When it comes to dividing up property after a relationship breakdown, most separating couples usually manage to come to an agreement — especially if they’ve follow family law guidelines and obtained good legal advice.

However, there are some problems which often arise and which make the process of property division more difficult. One is where one party has received an inheritance at some time in the past.  After separation, they may feel they should be able to keep their inheritance or get their money back if its been spent, rather than it being divided up in the same way as the couple’s other property.

So how do the Family Courts treat inheritances and gifts from family members or friends, where they’ve been given to one person, and the couple has subsequently separated or divorced?

The answer is that it depends on the circumstances. Inheritances and gifts are usually included in the asset pool for division, along with other assets.  However the person who received the inheritance is usually entitled by family law to some credit for the contribution. The amount they are entitled to varies. A small inheritance received early in a long relationship may mean little if any credit is given.  A large inheritance received late in the relationship may lead to a large credit being given.  However the person rarely gets all the money back.

There are exceptions and on occasions the court will exclude or “quarantine” an inheritance or gift from the asset pool. This is sometimes done if it is received late or after separation, it remains intact and unspent, and if there is otherwise adequate property to be fairly distributed between the parties.  But even in these cases, it is still likely that the inheritance or gift is taken into account to some extent at the end, when the court makes a final assessment of the financial needs of both parties and makes an adjustment of property on that basis.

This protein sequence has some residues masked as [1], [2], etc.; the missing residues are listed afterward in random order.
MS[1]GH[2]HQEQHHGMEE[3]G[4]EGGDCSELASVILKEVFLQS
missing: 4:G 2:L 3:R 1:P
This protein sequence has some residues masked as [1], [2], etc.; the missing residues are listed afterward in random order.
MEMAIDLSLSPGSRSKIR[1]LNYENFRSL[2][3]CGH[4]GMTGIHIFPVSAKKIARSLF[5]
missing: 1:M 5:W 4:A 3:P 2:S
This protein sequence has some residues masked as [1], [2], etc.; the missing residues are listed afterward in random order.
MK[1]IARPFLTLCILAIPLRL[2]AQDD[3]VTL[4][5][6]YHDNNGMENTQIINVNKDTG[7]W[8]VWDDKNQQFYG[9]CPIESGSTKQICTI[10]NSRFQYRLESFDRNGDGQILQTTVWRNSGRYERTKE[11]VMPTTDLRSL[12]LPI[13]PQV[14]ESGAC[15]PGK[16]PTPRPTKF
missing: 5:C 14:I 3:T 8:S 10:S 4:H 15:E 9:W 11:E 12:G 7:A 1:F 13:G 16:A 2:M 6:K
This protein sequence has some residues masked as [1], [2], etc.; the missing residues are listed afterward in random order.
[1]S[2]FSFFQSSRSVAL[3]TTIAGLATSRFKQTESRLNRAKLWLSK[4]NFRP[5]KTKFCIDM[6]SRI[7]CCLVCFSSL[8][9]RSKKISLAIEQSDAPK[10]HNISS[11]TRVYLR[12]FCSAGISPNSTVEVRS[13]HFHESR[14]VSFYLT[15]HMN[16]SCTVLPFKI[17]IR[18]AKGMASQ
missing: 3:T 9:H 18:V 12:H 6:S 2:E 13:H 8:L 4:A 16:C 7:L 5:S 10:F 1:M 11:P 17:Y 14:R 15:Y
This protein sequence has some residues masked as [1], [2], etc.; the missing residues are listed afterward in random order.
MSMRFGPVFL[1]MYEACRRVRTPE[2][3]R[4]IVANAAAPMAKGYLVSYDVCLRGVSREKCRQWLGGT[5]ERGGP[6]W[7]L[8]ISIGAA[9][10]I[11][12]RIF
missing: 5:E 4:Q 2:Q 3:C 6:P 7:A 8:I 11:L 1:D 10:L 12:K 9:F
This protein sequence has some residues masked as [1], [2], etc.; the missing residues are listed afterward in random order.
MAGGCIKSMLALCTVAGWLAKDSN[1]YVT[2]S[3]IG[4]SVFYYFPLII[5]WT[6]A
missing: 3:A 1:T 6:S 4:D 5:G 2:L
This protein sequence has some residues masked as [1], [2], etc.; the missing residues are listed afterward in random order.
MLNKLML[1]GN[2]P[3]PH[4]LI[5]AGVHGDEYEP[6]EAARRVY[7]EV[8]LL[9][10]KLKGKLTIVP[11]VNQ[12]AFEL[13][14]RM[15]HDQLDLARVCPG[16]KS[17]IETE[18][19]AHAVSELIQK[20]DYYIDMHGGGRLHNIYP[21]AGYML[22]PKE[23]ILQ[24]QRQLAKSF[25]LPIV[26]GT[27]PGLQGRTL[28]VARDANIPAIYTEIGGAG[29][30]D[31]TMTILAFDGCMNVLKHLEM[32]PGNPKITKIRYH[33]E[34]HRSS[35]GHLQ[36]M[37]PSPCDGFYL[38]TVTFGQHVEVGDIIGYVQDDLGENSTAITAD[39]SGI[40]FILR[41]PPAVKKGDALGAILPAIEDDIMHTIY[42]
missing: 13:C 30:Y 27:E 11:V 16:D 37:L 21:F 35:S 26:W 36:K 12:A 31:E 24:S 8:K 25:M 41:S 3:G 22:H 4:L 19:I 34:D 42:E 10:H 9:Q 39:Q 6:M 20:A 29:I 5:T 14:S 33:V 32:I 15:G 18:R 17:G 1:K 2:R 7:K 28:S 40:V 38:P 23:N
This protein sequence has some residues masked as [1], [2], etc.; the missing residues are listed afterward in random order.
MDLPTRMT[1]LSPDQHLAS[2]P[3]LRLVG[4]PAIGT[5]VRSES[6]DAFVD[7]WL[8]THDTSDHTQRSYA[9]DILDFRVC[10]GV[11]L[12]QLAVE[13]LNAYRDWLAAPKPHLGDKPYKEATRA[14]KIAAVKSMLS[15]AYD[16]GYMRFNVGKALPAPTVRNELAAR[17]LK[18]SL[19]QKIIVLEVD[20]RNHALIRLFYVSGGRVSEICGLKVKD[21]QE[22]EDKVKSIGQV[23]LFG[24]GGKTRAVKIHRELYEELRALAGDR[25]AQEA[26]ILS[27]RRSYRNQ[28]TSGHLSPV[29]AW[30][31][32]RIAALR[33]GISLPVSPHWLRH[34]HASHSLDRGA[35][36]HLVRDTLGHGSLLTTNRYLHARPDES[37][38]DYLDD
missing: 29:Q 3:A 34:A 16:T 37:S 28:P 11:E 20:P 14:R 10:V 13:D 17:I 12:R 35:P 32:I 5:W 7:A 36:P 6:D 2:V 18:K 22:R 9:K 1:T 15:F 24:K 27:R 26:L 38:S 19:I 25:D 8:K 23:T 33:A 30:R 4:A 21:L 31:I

It is difficult to provide precise rules. The courts have frequently stated that each case must be judged on its own facts.  However past cases give guidance as to what a judge is likely to do in a particular situation.

The situation is different in respect of prospective inheritances; that is where the family member is still alive and hasn’t yet made the gift or bequest. Such prospective inheritances are rarely taken into account, though there are exceptions to this. But it can worry for someone in this situation. .

So inheritances and gifts can be a bit of a minefield in family law disputes.  Fortunately the courts will try to do the fair thing.  If the individuals themselves understand the situation and try to be fair to each other, they can usually work out a resolution of their issues, even if they may not particularly like the result.